[DWJ] Bujold/Cordelia (was Titles(was London Meet))

Margaret Ball margaret at onr.com
Tue Jun 13 23:43:21 EDT 2006

Robyn wrote

> I think there's this sense in which Cordelia sees politics as 
> Jeffersonian democracy, (or Betan democracy, or whatever), so any 
> other political system isn't political.
That may be, but she doesn't seem be that interested to Betan politics 
either - otherwise she wouldn't have been so astonished on her return 
home to find Steady Freddy hailing her as a war hero. In fact, all her 
reactions on Beta strike me as those of a person who genuinely doesn't 
pay attention to politics and is surprised and infuriated to find that 
the politicians think they have any right to mess with her private life.

I think she handles Barrayar by thinking of what she's doing as 
fieldwork in cultural anthropology rather than practical politics. 
(remember the list of Rules?)

> there is no way that cutting off the usurper's head (or ordering same) 
> is not a political act. 
I dunno. Seems to me that beheading someone who has endangered your 
child's life (and will, if allowed to live, probably go on endangering 
it) could reasonably be described as a personal decision, not a 
political one. I think Cordelia was a lot more interested in staying 
alive and retrieving Miles than in who got to play Emperor on Barrayar.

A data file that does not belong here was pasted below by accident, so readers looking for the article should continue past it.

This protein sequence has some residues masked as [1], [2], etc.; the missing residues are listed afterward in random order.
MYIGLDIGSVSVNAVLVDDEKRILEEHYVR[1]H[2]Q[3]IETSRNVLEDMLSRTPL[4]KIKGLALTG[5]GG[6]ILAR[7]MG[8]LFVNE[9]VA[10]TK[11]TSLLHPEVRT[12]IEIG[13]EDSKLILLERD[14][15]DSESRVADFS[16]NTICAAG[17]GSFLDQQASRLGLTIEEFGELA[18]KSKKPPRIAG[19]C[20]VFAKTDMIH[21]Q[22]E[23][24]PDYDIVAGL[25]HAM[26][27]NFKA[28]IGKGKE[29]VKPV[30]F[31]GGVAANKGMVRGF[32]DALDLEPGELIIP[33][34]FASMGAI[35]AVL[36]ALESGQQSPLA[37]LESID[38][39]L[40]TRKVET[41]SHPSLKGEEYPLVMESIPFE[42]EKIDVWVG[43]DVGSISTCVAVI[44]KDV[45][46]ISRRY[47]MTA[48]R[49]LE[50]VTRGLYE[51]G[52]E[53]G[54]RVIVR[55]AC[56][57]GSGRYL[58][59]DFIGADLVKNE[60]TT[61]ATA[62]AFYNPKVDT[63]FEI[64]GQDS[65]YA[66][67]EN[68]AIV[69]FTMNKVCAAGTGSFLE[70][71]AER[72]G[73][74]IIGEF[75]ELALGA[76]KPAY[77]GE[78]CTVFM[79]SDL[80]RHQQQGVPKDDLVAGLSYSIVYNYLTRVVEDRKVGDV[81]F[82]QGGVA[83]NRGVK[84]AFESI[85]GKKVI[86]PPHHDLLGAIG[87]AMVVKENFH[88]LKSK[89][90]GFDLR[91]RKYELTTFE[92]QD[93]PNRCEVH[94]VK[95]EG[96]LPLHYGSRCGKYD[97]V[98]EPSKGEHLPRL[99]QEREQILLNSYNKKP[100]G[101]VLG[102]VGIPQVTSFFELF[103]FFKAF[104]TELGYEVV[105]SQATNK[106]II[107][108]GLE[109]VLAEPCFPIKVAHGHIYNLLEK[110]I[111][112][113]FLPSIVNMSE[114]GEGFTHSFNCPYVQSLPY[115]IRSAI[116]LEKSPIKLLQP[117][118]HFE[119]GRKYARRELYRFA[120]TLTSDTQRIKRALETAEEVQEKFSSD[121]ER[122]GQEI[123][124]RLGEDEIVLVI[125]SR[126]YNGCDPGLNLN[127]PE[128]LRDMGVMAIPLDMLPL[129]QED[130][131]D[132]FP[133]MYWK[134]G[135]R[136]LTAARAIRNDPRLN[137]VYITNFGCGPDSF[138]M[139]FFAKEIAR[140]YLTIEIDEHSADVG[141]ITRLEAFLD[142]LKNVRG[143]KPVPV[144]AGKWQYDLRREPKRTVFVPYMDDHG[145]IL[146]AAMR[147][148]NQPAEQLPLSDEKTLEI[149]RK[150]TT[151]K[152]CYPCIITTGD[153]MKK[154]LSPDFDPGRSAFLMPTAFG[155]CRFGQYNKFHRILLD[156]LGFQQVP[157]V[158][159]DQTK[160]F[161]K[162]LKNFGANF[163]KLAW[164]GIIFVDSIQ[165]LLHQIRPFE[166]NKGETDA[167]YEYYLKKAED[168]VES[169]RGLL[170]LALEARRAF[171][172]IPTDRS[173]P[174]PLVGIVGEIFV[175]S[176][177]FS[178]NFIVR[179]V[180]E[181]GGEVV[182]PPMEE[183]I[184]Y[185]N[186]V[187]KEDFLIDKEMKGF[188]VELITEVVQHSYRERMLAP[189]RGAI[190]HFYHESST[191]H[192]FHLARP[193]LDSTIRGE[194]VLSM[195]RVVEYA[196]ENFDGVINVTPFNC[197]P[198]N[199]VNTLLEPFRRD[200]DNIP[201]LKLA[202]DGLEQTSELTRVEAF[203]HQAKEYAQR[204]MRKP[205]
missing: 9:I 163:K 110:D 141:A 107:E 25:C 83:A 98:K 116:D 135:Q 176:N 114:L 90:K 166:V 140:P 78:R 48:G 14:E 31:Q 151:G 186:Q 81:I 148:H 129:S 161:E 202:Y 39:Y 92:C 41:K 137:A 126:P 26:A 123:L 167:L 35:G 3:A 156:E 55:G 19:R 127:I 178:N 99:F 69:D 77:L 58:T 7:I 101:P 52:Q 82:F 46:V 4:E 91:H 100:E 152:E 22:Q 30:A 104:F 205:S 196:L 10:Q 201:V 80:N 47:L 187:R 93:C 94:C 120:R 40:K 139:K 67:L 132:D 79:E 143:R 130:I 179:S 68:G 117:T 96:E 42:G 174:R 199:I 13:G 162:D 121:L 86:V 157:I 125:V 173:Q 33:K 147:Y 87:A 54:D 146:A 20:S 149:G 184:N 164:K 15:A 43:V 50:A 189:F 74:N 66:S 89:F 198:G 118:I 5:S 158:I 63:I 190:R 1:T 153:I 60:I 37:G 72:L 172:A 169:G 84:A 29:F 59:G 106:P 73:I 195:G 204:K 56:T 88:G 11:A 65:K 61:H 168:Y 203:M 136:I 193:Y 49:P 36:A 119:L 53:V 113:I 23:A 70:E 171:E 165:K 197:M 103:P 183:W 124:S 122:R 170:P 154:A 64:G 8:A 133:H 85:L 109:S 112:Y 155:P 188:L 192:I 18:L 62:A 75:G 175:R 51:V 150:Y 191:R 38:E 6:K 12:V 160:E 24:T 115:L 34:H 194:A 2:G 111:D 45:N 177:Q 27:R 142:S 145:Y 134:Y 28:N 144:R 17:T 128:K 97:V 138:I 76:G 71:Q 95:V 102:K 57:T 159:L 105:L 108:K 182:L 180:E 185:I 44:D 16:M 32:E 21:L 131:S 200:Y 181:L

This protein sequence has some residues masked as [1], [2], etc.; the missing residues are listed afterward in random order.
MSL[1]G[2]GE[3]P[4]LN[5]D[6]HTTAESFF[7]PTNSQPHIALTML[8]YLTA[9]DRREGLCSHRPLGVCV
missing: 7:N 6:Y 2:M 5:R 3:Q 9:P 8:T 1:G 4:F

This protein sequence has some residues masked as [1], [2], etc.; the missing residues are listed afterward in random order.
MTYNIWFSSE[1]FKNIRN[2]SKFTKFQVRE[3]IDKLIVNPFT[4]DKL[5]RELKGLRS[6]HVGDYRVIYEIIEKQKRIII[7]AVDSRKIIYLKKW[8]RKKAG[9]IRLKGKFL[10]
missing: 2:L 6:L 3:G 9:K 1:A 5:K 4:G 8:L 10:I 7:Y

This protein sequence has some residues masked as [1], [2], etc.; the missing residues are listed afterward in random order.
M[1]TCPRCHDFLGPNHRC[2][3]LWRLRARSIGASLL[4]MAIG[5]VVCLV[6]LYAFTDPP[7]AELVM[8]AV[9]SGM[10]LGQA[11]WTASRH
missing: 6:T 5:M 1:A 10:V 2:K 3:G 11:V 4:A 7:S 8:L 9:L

Granted, I'm hampered here by the fact that I can't check the 
literature; all my Miles Vorkosigan books are behind 2,500 copies of 
that damned beadwork book. See, it just happens that there's a 
bookshelf-lined niche in the study which is the right size to store 100 
boxes of books. So when I decided to print my own beadwork book, that 
was the obvious storage place. With the first printing I lined the 
bookshelves with reference books that I didn't expect to need...and then 
started writing another fantasy novel and found myself seriously 
inconvenienced by the fact that all my books on folklore and on 18th and 
early 19th century life in Scotland were behind the Book Box Pile. So 
when those copies were sold and I ordered another 3,000, I thought, 
"Well, I'm not making _that_ mistake again," moved all the reference 
books out to the hall, and filled the bookshelf niche with novels that 
I'd read so often, it shouldn't be any hardship to not re-read them for 
a year or so.

And now I need to look at the ending of _Shards of Honour_. Aarrrgh. I 
guess I don't _own_ any books that I can be sure I won't want to look at 
for a solid year.


-Margaret Ball

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